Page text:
From which the relative humidity is 75 per cent, and so all the water will have evaporated, residence time permitting. From this it will be seen that the cooling effect of water, because of the very high enthalpy of evaporation, hfg, can be very effective, and that the enthalpy term for vapour should always be included in any energy analysis of a system.

##### Flash drying

A flash dryer is essentially a pneumatic conveying system. It consists mainly of a vertically upward section of duct. Wet material is fed in at the bottom and is conveyed up by hot air or gas. The dried material is removed either by cyclone separator or bag fil- ter. The vertically upward flow allows intimate mixing, and a reasonable residence time for the necessary mass transfer process to take place. The evaporation of the moisture from the wet material rapidly cools the hot air, and so the method of drying is generally suitable for most powdered and granular materials, including many heat sensitive products.

The Steady Flow Energy Equation can be used to model this type of system also, knowing the moisture content and flow rate of the feed material. As with the evaporative cooling case considered above, there will be no work transfer, heat transfer to the surroundings can be neglected, and changes in kinetic and potential energy can generally be neglected. In addition to allowing for flows of water, air and vapour, however, account also has to be taken of the conveyed material. Specific heat values of a number of materials were given in Table 9.4.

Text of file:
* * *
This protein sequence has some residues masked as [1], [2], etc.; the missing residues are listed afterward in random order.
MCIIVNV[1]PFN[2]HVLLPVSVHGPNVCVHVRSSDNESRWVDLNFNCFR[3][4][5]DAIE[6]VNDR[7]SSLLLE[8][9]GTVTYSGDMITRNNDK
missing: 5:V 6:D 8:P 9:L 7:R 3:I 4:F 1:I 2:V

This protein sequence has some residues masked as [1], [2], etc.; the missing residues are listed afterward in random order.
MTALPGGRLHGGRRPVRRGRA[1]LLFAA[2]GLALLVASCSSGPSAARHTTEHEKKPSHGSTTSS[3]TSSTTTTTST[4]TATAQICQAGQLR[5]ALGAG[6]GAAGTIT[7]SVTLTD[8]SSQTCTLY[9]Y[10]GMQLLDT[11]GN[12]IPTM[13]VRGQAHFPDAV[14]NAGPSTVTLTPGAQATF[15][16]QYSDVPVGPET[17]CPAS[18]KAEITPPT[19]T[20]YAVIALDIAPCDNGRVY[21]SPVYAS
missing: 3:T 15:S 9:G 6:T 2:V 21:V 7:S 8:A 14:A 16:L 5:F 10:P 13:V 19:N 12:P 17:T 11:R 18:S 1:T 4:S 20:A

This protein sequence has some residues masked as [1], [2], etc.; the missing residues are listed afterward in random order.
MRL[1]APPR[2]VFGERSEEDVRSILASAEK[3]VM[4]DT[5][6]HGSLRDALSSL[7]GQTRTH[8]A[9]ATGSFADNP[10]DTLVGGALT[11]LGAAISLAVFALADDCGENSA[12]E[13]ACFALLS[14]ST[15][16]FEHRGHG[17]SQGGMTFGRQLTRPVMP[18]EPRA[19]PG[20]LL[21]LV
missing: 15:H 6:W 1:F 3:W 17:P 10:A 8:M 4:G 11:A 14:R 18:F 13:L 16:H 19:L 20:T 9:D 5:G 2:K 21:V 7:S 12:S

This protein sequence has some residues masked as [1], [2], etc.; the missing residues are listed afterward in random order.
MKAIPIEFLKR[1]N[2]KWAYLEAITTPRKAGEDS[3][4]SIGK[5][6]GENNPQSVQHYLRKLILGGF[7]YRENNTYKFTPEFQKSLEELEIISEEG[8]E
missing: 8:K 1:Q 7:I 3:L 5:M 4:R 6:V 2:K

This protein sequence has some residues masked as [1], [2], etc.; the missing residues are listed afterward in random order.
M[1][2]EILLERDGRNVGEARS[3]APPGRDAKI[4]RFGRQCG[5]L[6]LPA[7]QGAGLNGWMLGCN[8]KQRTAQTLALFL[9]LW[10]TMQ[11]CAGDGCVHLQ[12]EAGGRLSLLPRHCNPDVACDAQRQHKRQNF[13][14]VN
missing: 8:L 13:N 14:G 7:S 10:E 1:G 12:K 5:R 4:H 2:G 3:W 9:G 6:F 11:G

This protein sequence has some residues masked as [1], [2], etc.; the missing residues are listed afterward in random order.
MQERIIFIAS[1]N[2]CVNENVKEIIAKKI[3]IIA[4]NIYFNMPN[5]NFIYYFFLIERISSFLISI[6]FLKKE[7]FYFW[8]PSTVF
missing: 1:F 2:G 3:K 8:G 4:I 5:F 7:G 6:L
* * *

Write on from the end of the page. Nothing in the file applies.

##### Vacuum drying

In the heating of a material the driving force is temperature difference, and the greater the temperature difference the faster the material will be heated, or cooled. For the flow of a fluid the driving force is pressure difference. In the case of the drying of wet bulk particulate materials the driving force is the difference in vapour pressure, and this can reasonably be related to relative humidity difference. When the material is wet, or frozen, the air in intimate contact with the material, in the boundary layer, will be saturated and have a relative humidity of 100 per cent. The lower the relative humidity of the body of drying air in contact with the material, the greater the drying effect will be.

In the flash dryer, considered above, the drying air is given an extremely low value of relative humidity by means of heating to a high temperature. Saturated air at 20°C, when heated to 100°C, for example, will have a relative humidity of about 2 per cent. Relative humidity, however, can be lowered in a similar manner by reducing pressure, and this effect was shown earlier in Figure 25.5. Saturated air, at 20°C and atmospheric pressure, will have a relative humidity of about 20 per cent when the pressure is reduced to -0.8 bar of vacuum (21.3 kN/m2 absolute). A difference in temperature, therefore, is not a necessary requirement for drying. Dehumidified air, dried with a desiccant type dryer, can also be used to dry wet materials at atmospheric temperature. Combinations of any of these three methods of reducing the relative humidity of the drying air can be used to speed the process.

Vacuum drying of materials at very low pressures is usually a batch operation, and as extremely low values of relative humidity can be achieved, the drying process is reasonably quick. With no requirement for heat it is ideal for heat sensitive materials. With the potential for achieving very low values of relative humidity, particularly when the atmospheric air is fairly dry, consideration must be given to the drying of materials when pneumatically conveyed in vacuum conveying systems.